Quick, tell me the name of one of the shooters at the Columbine massacre. Now tell me the name of one of their victims. Is it more difficult to do the latter than the former? If so, you are a typical American who did not grow up in or live near
a decade ago. In part, it is because it is easier to remember two people (the murderers) rather than their twelve victims. Furthermore, one does not want to intrude into the grief of the mourning families more than it is necessary, and thus the media have tended to shy away from naming the victims endlessly. But the media have also shown an intense interest in understanding the psychology of the killers, and not altogether for a bad reason: if only we knew what made these murderers tick—what made these disgruntled teens go off the deep end—we might be able to prevent further tragedies. Had these killers not taken their own lives, the media would have also had to cover the ensuing trial, at which time it would have been difficult not to name them repeatedly. One can expect that this will be the case with the most recent mass shooting in Littleton, Colorado . Colorado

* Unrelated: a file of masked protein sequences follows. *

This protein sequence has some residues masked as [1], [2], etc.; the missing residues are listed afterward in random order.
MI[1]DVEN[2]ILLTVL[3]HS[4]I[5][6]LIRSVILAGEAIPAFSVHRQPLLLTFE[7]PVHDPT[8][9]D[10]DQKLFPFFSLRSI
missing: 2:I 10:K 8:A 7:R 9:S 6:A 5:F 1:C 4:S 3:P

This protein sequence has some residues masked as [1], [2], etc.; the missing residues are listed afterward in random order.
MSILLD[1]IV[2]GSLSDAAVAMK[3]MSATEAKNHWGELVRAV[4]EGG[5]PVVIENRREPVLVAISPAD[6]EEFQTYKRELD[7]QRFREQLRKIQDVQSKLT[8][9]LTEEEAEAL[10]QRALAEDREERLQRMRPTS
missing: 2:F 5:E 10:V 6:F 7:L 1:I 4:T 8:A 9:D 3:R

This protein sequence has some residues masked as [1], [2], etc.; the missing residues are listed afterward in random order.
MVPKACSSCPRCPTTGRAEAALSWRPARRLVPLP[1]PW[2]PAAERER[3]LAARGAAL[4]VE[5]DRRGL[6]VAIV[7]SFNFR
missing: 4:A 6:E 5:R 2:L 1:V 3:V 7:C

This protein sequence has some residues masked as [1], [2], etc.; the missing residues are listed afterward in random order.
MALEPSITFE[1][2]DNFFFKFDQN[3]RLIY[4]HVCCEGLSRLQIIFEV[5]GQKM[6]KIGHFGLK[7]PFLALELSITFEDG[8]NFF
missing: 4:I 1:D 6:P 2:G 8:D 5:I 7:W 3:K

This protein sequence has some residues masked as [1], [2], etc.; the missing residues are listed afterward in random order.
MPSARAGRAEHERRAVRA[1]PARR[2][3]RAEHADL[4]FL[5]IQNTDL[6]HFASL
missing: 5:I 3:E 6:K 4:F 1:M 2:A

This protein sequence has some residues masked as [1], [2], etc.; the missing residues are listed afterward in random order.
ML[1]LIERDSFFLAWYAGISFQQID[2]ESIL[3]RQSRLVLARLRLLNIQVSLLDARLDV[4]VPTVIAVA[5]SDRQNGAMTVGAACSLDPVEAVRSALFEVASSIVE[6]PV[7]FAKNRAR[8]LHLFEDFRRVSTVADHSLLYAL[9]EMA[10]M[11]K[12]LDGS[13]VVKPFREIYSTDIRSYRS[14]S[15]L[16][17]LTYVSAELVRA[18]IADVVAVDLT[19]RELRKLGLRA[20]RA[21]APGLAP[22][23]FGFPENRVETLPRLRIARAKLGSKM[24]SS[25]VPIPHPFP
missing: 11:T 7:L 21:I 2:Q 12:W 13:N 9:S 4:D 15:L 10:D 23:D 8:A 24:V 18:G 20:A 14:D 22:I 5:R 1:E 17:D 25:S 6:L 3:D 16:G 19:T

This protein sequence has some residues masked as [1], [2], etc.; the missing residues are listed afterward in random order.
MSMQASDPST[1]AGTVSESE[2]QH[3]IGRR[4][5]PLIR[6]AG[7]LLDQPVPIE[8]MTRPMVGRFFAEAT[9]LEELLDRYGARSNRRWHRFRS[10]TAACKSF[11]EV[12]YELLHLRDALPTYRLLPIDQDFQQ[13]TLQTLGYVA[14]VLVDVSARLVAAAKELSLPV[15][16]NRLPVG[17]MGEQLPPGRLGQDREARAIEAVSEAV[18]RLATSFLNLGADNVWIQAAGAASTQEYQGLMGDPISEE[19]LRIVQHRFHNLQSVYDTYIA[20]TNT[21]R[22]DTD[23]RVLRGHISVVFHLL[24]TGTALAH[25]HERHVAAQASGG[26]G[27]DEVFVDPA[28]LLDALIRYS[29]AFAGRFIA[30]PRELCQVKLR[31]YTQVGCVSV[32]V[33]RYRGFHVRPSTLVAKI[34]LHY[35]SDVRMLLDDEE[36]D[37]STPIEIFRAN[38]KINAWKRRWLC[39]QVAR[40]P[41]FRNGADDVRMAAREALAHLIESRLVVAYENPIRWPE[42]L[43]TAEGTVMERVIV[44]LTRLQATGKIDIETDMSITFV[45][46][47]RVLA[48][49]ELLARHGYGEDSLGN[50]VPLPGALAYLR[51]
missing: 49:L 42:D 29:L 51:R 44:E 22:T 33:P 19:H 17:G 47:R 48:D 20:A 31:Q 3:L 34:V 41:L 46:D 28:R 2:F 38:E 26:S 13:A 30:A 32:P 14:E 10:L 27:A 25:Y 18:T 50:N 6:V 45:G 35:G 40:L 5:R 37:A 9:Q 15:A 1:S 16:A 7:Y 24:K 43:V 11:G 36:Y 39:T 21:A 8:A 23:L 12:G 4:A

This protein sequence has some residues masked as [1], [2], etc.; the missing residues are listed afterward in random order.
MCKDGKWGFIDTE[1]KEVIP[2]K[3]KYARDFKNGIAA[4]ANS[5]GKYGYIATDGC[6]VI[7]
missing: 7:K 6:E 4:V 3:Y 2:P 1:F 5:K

It is at times like these that I wish we had the Roman custom of damnatio memoriae, the practice of obliterating from record a bad emperor or an offending person of high standing. In the accompanying picture you see the emperor Septimus Severus and his wife Julia Domna, as well as their two sons, Geta on the left and Caracalla on the right. If the image of Geta looks a little blurry, that is on purpose. After Severus died, Geta and Caracalla shared the imperial power for a couple of years until Caracalla ordered his assassination and took the full imperial power for himself. As a consequence, Caracalla ordered Geta’s image removed and he obliterated any reference to Geta in inscriptions. Of course, if anyone knows their history of late Roman antiquity, Caracalla himself was not all that great and probably deserved damnatio memoriae more than his brother did.
It would be nice if we could treat publicity-seeking heinous criminals in the same way. We already have the nearly universal custom of shielding rape victims and underage victims of crime by not naming them, and that is as it should be. Perhaps, though, the media could do society a favor and ensure that heinous criminals will not get the notoriety they seek. A little damnatio memoriae now and then is a good thing.